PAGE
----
Scott Jurek, left, has raced the famously talented Tarahumara Indians in Mexico’s 50-mile Copper Canyon Ultramarathon.

Scott Jurek always goes the extra mile — and the mile after that. Since his first ultramarathon (that’s any race longer than 26.2 miles) in 1994 when he was 20, the Midwesterner has notched an exhausting-even-to-look-at list of performances, including his completion of 165.7 miles at the 24-Hour World Championships race in 2010. In his new book, “Eat & Run,” Jurek shares stories from his extraordinary career and explains why he sticks with a strict vegan diet. He’ll be at a fun run and signing in Arlington on Friday (the run starts at the Nature Conservancy headquarters at 6:30 p.m.; the signing at Pacers starts at 7:30 p.m.; visit for more information).

What makes you run ultramarathons?

Initially, it was a dare from a buddy. I didn’t have this idea that I was going to become a professional ultrarunner. But basically, nowadays, I look at it as a way for me to explore the human potential in me.

Was there ever a moment when it clicked for you, when you knew that ultras were your thing?

It took a while. The first time I finished, it was like, ‘Never again’ — much like a lot of people after their first 5K or 10K or half-marathon. But it was this gradual realization.

How might somebody else know if they are ultra material?

I think everybody’s ultra material. We all have that ability. Humans were meant to run long distances; we all have that endurance capability. You don’t need to be an amazing athlete. You just need to have the will.

And the time to fit in the training?

I know runners who run 100-milers who have careers, very stressful jobs, families, and they run 100-mile races on 30 miles a week [of training], so you don’t need a lot of time. But if you want to place at the top and if you’re going to win, sure, you have to put the time in.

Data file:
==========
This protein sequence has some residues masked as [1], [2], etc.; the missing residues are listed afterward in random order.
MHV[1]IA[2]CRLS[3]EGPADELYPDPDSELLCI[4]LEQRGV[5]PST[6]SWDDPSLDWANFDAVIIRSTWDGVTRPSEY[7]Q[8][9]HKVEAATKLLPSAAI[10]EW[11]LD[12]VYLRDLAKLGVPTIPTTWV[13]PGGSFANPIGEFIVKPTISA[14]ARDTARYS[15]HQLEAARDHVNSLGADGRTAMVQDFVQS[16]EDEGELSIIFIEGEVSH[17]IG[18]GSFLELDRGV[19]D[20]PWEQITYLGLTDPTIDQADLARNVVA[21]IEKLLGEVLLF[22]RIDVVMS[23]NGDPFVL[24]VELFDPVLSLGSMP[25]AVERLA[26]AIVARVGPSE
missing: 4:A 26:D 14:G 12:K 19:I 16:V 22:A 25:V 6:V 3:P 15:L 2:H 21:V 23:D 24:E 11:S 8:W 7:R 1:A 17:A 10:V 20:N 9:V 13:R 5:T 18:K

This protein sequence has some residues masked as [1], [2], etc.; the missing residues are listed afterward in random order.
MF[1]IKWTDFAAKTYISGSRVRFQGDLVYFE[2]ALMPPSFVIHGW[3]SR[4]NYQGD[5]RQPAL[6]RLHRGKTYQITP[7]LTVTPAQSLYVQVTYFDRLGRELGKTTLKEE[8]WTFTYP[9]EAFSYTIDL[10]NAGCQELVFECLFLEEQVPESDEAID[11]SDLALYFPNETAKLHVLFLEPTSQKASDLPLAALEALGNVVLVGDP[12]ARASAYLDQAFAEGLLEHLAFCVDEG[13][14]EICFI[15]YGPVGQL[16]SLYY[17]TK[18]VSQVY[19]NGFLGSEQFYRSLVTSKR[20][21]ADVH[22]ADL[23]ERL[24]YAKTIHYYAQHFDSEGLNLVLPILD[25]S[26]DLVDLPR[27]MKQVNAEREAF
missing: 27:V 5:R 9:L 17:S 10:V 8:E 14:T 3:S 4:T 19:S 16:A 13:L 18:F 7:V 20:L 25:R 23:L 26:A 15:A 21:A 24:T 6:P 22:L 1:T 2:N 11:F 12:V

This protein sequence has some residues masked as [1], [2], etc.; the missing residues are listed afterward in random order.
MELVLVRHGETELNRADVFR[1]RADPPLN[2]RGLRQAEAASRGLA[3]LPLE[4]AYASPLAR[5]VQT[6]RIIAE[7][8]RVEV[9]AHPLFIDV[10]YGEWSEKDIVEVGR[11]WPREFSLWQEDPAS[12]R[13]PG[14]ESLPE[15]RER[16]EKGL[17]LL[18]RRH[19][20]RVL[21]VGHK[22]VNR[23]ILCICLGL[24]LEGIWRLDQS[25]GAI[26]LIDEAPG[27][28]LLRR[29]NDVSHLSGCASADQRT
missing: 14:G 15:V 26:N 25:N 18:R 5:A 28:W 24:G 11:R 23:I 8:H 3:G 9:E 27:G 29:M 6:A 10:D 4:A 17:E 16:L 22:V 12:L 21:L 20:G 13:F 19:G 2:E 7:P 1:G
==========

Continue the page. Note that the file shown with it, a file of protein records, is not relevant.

What’s your training like?

I’m not out there four or five hours a day, like a lot of people assume. We do back-to-back type training, so you run two long runs on back-to-back days. I might run 20 to 30 miles on Saturday and then another 20 to 30 on Sunday. That’s how you replicate 60, 70, 80 miles into a race; you want your legs to get fatigued and develop a fatigue resistance. But during the week I get on the track, do short interval workouts, tempo threshold runs and hill repeats. And then I mix in strength training, core training, yoga.

As a vegan, do you have to take any special considerations to be sure you’re eating enough?

Not at all, surprisingly. There are plenty of great fats and calories in nuts, nut butters, tempeh, tofu, legumes and grains that provide enough protein. It’s a little tricky when traveling in remote areas, but it can be done. I actually enjoy the challenge sometimes.

Since you spend so much time running long, what’s it like for you to run a short distance, say a 5K?

Oh, if I race short distances, it’s just as hard. It’s a lot less time, but the discomfort and how hard you work … that can be just as challenging as sometimes running 50 miles at a shot. It’s not like a walk in the park.